Standard treatment for a localized appendiceal adenocarcinoma is a right hemicolectomy [1, 2, 5]. The role for adjuvant chemotherapy is controversial and there are no controlled data regarding the efficacy of chemotherapy following resection of localized disease. The role of adjuvant radiotherapy is also unclear due to the lack of randomized data. In one study, the overall 5-year survival for patients with adenocarcinoma of the appendix was only 55% [2], leading some medical oncologists to extrapolate from the data on colorectal cancer and consider adjuvant treatment with 5-FU-based chemotherapy.

For patients with disseminated appendiceal adenocarcinoma, the optimal treatment is unclear. These tumors are generally considered to be refractory to 5-FU-based chemotherapy. However, there is at least one case report of a patient with metastatic adenocarcinoid (histological features of both adenocarcinoma and carcinoid) demonstrating a complete and persistent response to FOLFOX-4 [6]. There is also a case report of a patient with hybrid histology (features of both disseminated peritoneal adenomucinosis and peritoneal mucinous carcinomatosis) and pseudomyxoma peritonei, previously treated with cytoreduction and intraperitoneal hyperthermic chemotherapy, demonstrating an objective response to capecitabine [7].

Aggressive cytoreduction and intraperitoneal hyperthermic chemotherapy (IPHC) for secondary peritoneal carcinomatosis have been used in several centers, although there is only one published prospective randomized trial [8]. 105 patients with peritoneal carcinomatosis from appendiceal or colorectal cancer were randomly assigned to either standard treatment consisting of systemic chemotherapy (fluorouracil-leucovorin) with or without palliative surgery or experimental therapy consisting of aggressive cytoreduction with IPHC followed by the same systemic chemotherapy regime. The median survival at a median follow-up of 21.6 months was significantly longer in the IPHC group (22.3 vs. 12.6 months, p = 0.032); the treatment-related mortality in the IPHC arm was 8% [8]. Several other institutions have published their experience with this aggressive treatment, but appendiceal cancers have generally constituted the minority of cases, and these single institution series represent highly selected patient populations [9, 10].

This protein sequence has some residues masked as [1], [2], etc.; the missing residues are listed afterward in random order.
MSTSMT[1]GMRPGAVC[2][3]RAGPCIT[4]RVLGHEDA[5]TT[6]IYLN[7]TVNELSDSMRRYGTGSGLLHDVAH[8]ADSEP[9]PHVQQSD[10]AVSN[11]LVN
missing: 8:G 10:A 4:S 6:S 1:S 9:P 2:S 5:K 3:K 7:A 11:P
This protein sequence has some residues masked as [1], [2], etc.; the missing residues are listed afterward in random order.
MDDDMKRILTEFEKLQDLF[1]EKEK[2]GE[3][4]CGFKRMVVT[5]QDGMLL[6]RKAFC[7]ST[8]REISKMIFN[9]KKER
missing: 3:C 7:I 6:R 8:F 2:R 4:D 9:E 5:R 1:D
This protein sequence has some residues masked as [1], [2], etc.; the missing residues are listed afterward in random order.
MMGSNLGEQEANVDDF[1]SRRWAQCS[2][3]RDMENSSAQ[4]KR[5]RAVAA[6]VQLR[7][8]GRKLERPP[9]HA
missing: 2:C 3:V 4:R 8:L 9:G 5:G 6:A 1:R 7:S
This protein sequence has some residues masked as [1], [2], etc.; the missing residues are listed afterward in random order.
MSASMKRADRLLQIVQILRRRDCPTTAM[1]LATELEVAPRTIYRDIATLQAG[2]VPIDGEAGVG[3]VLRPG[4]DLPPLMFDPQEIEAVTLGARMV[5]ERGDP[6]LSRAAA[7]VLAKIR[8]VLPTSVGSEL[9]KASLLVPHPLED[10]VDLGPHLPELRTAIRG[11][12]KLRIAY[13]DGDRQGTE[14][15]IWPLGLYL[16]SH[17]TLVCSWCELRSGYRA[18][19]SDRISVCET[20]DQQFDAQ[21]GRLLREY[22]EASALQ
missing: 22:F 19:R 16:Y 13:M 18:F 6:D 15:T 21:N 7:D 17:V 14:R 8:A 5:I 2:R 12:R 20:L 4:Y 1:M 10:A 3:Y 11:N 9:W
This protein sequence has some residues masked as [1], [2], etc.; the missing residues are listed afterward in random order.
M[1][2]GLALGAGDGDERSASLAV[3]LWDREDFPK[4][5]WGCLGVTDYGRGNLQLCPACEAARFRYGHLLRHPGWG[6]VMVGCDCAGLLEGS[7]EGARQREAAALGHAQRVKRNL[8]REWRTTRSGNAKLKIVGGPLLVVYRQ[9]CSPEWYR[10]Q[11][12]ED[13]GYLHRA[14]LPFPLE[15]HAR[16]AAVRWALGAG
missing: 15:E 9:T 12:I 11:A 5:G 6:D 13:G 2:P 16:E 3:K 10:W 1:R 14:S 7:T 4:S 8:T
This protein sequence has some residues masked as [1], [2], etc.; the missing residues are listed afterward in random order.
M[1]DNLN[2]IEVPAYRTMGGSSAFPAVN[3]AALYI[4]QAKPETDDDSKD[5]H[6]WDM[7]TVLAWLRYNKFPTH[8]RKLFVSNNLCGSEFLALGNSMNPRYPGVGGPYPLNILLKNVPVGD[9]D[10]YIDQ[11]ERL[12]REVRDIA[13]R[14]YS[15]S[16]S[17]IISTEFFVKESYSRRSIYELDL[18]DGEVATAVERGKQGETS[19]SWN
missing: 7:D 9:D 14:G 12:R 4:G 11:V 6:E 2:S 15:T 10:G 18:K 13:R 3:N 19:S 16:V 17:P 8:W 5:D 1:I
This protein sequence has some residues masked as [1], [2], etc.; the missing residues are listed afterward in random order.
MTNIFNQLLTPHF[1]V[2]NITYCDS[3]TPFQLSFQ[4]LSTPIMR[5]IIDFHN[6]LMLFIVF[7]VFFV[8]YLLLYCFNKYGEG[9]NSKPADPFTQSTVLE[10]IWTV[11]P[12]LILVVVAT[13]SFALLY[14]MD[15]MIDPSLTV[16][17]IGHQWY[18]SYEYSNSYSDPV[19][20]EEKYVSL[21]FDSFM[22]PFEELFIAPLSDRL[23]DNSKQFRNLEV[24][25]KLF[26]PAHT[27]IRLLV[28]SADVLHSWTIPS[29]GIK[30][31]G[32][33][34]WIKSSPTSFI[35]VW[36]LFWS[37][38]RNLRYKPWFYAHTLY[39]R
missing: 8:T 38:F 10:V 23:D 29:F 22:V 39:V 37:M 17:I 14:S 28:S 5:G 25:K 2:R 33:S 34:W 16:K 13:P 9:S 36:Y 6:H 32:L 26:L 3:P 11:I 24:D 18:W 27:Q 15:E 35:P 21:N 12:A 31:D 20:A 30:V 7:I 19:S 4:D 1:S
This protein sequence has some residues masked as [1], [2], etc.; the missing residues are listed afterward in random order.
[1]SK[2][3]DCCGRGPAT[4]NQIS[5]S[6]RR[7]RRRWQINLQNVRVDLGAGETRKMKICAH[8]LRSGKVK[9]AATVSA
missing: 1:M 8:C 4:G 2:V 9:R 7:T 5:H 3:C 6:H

To our knowledge, this is the first reported case of a patient with appendiceal adenocarcinoma demonstrating sustained stable disease and clinical benefit with combination chemotherapy plus bevacizumab.

Disclosure Statement

Dr. Asmis discloses honoraria from Roche and Sanofi Aventis and research funding from Sanofi Aventis.

References

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Articles from Case Reports in Oncology are provided here courtesy of Karger Publishers